"There are a lot of ways of doing it. But we believe in building through the draft," Newsome said. "I applaud the way the Rams have done it, but we believe in the way we do it because I think it sustains longer."

Pundits Predict Bounce-Back Season for Ravens, 'The Most Unique Team in the League'

Last season, the Ravens were a team to be reckoned with even when wracked by injuries, so it stands to reason that a healthy Ravens squad has the potential to go a long way.

ESPN's Bill Barnwell and "That Franchise Guy's" Marcus Whitman both believe Baltimore will bounce back in a big way in 2022.

"The 2021 Ravens only vaguely resemble the team you'll see this season," Barnwell wrote. "John Harbaugh's team underwent a catastrophic streak of injuries. By adjusted games lost, they were the most-injured team in the history of the statistic. … The Ravens will be healthier in 2022, if only by sheer chance.

"As I look more and more at what we saw from Baltimore in 2021, my optimism about its chances grow. No, it wasn't as good as its 8-3 record from the first half of the season. Even while surviving on fumes for the last six weeks of the year, though, the Ravens were much better than their 0-6 finish. I think they will win the AFC North."

Whitman also views the Ravens as the best team in the division. He placed Baltimore at No. 7 in his power rankings, one spot ahead of the defending AFC champion Cincinnati Bengals.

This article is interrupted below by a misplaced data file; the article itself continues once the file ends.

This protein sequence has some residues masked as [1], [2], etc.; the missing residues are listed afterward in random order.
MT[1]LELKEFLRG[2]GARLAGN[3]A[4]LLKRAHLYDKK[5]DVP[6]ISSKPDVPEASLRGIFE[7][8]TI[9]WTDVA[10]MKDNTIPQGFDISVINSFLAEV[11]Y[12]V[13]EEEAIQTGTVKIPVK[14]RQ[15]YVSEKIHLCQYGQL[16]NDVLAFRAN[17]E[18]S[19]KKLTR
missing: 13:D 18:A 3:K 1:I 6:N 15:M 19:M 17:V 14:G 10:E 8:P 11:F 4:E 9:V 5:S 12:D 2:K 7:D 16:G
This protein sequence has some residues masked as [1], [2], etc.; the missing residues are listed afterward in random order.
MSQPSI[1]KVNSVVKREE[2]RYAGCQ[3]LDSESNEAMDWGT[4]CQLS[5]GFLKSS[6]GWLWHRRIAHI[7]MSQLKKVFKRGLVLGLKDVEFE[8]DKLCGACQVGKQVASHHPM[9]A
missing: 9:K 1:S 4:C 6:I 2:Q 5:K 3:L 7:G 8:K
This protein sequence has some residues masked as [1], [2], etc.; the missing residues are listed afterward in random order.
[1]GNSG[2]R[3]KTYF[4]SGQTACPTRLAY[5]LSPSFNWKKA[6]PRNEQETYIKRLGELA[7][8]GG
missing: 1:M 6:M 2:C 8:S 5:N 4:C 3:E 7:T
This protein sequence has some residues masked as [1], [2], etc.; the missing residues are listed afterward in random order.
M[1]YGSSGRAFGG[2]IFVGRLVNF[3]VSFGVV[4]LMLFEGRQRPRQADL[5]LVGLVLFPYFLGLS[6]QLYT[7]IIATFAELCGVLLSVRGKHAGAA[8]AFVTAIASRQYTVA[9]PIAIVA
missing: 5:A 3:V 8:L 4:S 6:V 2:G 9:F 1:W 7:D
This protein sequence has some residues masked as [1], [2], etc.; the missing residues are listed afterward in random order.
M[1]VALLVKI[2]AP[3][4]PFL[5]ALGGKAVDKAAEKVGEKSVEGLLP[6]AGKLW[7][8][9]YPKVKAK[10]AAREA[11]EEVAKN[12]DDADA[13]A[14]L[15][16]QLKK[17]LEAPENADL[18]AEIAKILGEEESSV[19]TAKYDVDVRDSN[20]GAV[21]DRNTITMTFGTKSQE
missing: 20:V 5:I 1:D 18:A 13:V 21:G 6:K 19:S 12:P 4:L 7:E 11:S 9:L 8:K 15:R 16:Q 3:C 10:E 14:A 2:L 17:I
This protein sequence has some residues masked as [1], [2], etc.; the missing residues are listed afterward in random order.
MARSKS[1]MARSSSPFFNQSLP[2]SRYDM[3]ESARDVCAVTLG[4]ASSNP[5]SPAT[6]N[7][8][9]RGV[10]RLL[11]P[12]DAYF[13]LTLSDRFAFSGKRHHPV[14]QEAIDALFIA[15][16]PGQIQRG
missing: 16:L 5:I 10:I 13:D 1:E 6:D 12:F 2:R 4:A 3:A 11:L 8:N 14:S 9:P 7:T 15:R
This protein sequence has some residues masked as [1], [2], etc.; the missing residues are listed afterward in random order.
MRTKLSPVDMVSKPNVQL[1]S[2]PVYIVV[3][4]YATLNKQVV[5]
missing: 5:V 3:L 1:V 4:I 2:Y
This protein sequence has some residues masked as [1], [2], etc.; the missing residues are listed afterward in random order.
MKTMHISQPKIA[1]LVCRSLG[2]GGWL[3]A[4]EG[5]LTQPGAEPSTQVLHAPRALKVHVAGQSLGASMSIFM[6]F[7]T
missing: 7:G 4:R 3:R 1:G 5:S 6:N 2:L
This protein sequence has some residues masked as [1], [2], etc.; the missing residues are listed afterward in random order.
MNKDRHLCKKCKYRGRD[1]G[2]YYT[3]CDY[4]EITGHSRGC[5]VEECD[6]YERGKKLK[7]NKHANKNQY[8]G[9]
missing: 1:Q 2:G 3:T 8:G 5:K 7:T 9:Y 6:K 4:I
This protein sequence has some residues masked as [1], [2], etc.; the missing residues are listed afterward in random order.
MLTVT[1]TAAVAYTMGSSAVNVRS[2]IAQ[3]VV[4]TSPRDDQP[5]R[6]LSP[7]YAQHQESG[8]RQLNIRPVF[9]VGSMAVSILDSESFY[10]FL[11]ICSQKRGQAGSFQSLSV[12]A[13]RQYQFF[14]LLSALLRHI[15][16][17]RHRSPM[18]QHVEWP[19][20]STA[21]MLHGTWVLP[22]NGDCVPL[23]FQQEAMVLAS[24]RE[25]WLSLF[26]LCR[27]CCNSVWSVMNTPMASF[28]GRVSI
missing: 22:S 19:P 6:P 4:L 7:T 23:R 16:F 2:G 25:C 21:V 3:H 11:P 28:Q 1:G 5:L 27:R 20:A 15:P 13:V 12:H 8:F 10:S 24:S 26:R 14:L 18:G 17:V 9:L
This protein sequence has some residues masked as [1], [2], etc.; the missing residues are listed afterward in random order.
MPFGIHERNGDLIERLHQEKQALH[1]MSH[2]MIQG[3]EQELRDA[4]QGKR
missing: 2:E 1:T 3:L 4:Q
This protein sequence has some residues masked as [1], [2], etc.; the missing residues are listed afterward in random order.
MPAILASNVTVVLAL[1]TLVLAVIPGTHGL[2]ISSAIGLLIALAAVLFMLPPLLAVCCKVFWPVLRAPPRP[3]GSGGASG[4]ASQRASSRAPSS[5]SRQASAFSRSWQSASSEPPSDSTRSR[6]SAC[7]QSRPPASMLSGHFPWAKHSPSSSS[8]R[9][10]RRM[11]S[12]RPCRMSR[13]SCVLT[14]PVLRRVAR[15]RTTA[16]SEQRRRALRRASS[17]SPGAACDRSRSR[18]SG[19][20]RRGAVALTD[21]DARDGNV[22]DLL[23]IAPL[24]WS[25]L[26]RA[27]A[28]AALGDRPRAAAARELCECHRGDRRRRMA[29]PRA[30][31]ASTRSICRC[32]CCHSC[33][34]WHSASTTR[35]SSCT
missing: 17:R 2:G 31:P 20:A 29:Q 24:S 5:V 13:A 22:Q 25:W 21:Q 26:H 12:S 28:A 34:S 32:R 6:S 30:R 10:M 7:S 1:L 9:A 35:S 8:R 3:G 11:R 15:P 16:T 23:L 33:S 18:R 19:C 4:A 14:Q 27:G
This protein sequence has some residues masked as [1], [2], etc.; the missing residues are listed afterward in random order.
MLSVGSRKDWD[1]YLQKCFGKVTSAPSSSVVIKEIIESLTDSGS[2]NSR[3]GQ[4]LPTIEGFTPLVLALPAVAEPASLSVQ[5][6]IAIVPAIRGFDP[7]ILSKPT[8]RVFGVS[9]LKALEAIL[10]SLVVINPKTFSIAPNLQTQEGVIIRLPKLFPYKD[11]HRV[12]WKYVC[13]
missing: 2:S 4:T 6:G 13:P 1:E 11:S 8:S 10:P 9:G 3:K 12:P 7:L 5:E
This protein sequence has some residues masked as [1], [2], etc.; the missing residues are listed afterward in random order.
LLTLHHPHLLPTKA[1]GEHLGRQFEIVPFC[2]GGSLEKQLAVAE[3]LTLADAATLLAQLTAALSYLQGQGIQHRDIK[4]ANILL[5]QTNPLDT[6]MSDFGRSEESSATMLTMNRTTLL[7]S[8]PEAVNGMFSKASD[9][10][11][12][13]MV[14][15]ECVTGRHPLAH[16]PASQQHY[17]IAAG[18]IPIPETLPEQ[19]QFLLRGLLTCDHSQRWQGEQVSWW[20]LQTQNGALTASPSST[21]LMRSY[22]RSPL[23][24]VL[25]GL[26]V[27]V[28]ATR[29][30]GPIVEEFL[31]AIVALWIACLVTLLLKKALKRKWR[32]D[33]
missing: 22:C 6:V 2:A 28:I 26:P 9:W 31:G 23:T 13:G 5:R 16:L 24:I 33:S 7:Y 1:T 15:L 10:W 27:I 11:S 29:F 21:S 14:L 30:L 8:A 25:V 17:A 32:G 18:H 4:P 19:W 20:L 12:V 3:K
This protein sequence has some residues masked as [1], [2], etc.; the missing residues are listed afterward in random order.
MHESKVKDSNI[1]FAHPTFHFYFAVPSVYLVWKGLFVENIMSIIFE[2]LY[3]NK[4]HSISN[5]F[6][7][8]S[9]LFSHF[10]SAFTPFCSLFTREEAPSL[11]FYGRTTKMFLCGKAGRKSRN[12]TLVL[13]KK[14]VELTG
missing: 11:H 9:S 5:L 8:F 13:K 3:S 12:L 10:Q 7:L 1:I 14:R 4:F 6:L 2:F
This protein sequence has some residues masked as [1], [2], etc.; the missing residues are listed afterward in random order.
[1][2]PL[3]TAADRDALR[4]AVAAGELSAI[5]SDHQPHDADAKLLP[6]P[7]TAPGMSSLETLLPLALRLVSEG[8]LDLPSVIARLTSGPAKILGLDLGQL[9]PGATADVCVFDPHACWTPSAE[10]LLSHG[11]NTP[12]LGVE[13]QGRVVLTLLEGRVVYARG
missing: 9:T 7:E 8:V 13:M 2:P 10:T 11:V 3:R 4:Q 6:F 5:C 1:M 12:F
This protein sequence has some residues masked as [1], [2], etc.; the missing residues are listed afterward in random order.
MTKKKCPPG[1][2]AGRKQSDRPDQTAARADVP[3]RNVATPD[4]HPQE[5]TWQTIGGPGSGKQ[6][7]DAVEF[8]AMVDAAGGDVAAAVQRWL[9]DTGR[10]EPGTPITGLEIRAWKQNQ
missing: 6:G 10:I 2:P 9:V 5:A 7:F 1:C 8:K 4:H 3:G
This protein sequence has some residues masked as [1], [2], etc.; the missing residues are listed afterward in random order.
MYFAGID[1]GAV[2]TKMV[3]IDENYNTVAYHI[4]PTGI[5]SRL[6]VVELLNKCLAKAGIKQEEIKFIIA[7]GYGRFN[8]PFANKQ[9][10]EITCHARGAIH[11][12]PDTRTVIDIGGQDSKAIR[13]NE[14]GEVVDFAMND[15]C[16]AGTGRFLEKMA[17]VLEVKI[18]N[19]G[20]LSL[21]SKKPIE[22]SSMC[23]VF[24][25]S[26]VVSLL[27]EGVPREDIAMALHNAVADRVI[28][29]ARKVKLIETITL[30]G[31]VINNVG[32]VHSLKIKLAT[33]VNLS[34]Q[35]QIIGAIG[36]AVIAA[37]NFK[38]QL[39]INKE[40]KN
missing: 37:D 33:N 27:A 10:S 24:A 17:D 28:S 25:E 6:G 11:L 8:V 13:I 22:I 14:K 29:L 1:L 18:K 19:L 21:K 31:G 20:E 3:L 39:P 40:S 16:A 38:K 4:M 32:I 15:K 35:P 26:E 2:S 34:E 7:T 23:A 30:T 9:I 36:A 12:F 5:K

Whitman pointed out that the Ravens aren't just welcoming back a number of key starters from injury; they also made significant additions in the draft and by signing players such as safety Marcus Williams, offensive tackle Morgan Moses and defensive lineman Michael Pierce in free agency.

"They didn't just sit back and say, 'OK, we're getting some of these key players back healthy, let's run this thing back,'" Whitman said. "No, they really looked themselves in the mirror and said, 'Who are we as a Ravens team? What are our strengths that we can continue to get better at?' And they looked around the league and said, 'Well, everyone's kind of going with this spread, small-ball approach,' … and they said. 'No, let's stay true to ourselves and we're going to become the bullies of the NFL. … Let's dictate our own terms with run game and defense and dominating the line of scrimmage. And let's double down on our offensive scheme. … and realize the strengths that Greg Roman's offense and this heavy run approach can take when you have a player the talent of Lamar Jackson.'

"This is the most unique team in the league. They play football a different way. And if they can drag you into the mud and do this the way they want to do it, you're more often than not going to come out bruised and broken, and probably losing."

Is Patrick Queen on the Hot Seat?